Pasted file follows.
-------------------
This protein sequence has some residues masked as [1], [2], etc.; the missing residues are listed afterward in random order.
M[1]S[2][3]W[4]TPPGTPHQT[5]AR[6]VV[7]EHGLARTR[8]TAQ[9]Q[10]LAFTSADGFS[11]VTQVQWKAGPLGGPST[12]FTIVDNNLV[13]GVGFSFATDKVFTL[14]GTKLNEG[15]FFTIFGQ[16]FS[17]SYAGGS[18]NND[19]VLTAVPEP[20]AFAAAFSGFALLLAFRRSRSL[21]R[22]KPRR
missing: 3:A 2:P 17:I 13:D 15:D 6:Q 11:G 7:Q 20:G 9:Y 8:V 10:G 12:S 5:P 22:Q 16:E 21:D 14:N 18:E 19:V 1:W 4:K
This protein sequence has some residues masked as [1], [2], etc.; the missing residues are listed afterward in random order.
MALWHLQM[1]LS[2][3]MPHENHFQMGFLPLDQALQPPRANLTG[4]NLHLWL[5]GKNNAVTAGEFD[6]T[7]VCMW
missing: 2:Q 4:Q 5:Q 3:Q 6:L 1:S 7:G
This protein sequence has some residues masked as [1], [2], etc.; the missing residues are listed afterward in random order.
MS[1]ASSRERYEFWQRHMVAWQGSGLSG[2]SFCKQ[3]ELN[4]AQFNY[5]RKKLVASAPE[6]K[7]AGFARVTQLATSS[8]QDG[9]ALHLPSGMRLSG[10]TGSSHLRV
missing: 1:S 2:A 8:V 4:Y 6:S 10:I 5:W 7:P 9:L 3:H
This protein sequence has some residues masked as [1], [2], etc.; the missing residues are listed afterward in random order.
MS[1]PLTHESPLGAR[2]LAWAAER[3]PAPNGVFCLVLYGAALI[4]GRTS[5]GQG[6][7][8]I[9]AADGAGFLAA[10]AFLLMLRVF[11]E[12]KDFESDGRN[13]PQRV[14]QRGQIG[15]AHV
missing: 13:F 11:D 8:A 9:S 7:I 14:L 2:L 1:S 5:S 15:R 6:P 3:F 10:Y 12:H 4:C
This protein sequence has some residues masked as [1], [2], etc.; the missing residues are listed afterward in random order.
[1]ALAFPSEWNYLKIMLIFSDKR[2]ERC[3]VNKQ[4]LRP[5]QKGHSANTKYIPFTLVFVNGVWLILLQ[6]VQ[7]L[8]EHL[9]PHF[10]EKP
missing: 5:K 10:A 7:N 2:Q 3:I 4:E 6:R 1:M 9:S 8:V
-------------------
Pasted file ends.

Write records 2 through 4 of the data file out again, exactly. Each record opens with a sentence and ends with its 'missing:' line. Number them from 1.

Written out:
This protein sequence has some residues masked as [1], [2], etc.; the missing residues are listed afterward in random order.
MALWHLQM[1]LS[2][3]MPHENHFQMGFLPLDQALQPPRANLTG[4]NLHLWL[5]GKNNAVTAGEFD[6]T[7]VCMW
missing: 2:Q 4:Q 5:Q 3:Q 6:L 1:S 7:G
This protein sequence has some residues masked as [1], [2], etc.; the missing residues are listed afterward in random order.
MS[1]ASSRERYEFWQRHMVAWQGSGLSG[2]SFCKQ[3]ELN[4]AQFNY[5]RKKLVASAPE[6]K[7]AGFARVTQLATSS[8]QDG[9]ALHLPSGMRLSG[10]TGSSHLRV
missing: 1:S 2:A 8:V 4:Y 6:S 10:I 5:W 7:P 9:L 3:H
This protein sequence has some residues masked as [1], [2], etc.; the missing residues are listed afterward in random order.
MS[1]PLTHESPLGAR[2]LAWAAER[3]PAPNGVFCLVLYGAALI[4]GRTS[5]GQG[6][7][8]I[9]AADGAGFLAA[10]AFLLMLRVF[11]E[12]KDFESDGRN[13]PQRV[14]QRGQIG[15]AHV
missing: 13:F 11:D 8:A 9:S 7:I 14:L 2:L 1:S 5:S 15:R 6:P 3:F 10:Y 12:H 4:C